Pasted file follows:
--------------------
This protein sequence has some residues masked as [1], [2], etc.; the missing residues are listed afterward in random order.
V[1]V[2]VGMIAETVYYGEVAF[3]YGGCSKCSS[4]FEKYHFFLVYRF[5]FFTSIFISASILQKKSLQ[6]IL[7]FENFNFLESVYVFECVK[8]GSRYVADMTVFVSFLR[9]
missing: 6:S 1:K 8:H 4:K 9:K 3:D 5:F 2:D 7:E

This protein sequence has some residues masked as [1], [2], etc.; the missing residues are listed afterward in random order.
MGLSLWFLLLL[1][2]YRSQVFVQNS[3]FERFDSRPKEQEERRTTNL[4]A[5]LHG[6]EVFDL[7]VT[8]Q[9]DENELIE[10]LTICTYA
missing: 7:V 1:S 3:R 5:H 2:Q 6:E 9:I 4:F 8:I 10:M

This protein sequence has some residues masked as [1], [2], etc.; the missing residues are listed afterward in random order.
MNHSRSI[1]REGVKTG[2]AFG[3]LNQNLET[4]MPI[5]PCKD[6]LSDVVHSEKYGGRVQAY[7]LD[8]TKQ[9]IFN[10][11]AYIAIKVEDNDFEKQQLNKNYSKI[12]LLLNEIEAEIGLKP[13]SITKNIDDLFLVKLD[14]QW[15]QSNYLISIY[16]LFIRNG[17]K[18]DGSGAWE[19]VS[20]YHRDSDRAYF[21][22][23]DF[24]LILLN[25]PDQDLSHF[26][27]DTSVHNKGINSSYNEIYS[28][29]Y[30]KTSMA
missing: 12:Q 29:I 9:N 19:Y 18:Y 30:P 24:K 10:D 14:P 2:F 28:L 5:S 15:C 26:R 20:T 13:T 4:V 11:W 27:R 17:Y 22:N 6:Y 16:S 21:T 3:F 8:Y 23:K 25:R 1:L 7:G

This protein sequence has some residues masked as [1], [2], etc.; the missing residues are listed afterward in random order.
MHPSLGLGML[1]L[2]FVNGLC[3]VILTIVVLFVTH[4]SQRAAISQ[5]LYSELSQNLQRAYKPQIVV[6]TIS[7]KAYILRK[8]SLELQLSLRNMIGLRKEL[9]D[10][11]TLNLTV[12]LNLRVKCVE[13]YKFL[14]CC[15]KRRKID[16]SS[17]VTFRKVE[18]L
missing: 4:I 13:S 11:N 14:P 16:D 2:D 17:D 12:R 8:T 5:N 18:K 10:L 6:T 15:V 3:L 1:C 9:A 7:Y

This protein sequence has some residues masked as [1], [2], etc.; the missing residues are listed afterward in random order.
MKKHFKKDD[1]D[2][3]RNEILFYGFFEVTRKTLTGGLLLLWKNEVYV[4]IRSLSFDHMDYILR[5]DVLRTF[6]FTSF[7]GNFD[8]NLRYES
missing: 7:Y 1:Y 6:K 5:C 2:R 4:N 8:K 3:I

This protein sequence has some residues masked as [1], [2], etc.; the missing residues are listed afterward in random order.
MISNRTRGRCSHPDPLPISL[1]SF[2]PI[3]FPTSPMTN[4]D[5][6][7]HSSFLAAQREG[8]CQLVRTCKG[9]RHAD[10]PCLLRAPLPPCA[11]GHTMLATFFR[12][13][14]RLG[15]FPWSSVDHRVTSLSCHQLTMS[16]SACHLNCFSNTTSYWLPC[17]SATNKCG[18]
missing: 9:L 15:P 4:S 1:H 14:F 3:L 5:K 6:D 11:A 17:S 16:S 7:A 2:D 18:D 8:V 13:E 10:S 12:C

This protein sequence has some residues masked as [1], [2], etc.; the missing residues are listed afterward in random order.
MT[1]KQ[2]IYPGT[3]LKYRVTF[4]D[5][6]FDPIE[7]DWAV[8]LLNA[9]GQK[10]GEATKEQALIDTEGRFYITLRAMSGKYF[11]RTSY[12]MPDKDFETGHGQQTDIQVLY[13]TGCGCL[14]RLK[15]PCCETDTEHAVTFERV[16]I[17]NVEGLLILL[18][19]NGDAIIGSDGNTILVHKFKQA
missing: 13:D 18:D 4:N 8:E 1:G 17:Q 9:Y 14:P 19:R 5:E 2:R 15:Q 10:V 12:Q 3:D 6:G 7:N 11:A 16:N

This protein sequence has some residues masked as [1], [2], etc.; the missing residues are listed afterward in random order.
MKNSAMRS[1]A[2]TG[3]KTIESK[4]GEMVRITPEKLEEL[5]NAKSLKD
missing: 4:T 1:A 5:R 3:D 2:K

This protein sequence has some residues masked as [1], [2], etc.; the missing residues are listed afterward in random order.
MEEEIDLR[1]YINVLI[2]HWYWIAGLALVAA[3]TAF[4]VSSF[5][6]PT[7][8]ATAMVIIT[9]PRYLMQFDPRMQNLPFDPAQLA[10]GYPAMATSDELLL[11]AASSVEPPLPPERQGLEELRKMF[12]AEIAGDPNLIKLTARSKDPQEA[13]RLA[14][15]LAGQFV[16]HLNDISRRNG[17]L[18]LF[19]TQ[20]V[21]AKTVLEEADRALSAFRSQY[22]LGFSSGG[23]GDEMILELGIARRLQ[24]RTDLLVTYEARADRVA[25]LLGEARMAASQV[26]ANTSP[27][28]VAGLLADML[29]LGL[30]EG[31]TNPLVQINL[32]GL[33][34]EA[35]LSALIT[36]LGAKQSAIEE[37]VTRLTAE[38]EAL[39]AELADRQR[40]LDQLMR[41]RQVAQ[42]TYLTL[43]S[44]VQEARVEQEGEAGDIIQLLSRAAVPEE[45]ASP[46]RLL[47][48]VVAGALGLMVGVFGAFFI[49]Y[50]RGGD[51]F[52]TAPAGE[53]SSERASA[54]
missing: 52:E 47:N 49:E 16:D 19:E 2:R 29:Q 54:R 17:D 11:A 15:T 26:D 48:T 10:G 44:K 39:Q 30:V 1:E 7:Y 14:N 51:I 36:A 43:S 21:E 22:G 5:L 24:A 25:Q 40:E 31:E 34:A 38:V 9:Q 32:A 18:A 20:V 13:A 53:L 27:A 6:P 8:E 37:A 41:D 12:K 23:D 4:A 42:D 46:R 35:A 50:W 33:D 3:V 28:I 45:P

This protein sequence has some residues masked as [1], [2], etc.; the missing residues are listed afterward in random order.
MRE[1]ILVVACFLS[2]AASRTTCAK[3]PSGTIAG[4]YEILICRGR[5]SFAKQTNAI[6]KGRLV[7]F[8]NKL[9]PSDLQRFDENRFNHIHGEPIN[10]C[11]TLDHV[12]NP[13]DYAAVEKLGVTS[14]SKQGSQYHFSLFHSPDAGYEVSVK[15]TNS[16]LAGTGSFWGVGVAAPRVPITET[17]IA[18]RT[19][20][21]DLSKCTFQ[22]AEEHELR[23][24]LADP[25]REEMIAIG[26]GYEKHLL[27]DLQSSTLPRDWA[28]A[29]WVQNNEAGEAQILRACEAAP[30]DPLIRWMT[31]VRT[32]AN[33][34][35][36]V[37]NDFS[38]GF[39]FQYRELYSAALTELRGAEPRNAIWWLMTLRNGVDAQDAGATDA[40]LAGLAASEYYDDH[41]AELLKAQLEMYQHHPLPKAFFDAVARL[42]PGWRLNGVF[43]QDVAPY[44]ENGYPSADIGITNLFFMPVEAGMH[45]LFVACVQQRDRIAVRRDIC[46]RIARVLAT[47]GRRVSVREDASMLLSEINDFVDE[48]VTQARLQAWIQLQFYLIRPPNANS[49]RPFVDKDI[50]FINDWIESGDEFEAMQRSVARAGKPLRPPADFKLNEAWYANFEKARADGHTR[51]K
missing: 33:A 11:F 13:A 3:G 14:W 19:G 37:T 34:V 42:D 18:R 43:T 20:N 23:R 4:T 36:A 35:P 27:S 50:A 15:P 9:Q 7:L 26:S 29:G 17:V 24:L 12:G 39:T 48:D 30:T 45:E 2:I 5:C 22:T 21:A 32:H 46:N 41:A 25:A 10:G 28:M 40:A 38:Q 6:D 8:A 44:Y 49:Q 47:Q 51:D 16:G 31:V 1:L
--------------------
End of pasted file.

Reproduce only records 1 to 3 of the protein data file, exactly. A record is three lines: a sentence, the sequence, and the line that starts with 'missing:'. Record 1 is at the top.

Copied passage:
This protein sequence has some residues masked as [1], [2], etc.; the missing residues are listed afterward in random order.
V[1]V[2]VGMIAETVYYGEVAF[3]YGGCSKCSS[4]FEKYHFFLVYRF[5]FFTSIFISASILQKKSLQ[6]IL[7]FENFNFLESVYVFECVK[8]GSRYVADMTVFVSFLR[9]
missing: 6:S 1:K 8:H 4:K 9:K 3:D 5:F 2:D 7:E

This protein sequence has some residues masked as [1], [2], etc.; the missing residues are listed afterward in random order.
MGLSLWFLLLL[1][2]YRSQVFVQNS[3]FERFDSRPKEQEERRTTNL[4]A[5]LHG[6]EVFDL[7]VT[8]Q[9]DENELIE[10]LTICTYA
missing: 7:V 1:S 3:R 5:H 2:Q 6:E 9:I 4:F 8:I 10:M

This protein sequence has some residues masked as [1], [2], etc.; the missing residues are listed afterward in random order.
MNHSRSI[1]REGVKTG[2]AFG[3]LNQNLET[4]MPI[5]PCKD[6]LSDVVHSEKYGGRVQAY[7]LD[8]TKQ[9]IFN[10][11]AYIAIKVEDNDFEKQQLNKNYSKI[12]LLLNEIEAEIGLKP[13]SITKNIDDLFLVKLD[14]QW[15]QSNYLISIY[16]LFIRNG[17]K[18]DGSGAWE[19]VS[20]YHRDSDRAYF[21][22][23]DF[24]LILLN[25]PDQDLSHF[26][27]DTSVHNKGINSSYNEIYS[28][29]Y[30]KTSMA
missing: 12:Q 29:I 9:N 19:Y 18:Y 30:P 24:K 10:D 14:P 2:F 28:L 5:S 15:C 26:R 20:T 13:T 4:V 11:W 27:R 17:Y 22:N 6:Y 16:S 21:T 3:F 8:Y 23:K 25:R 1:L 7:G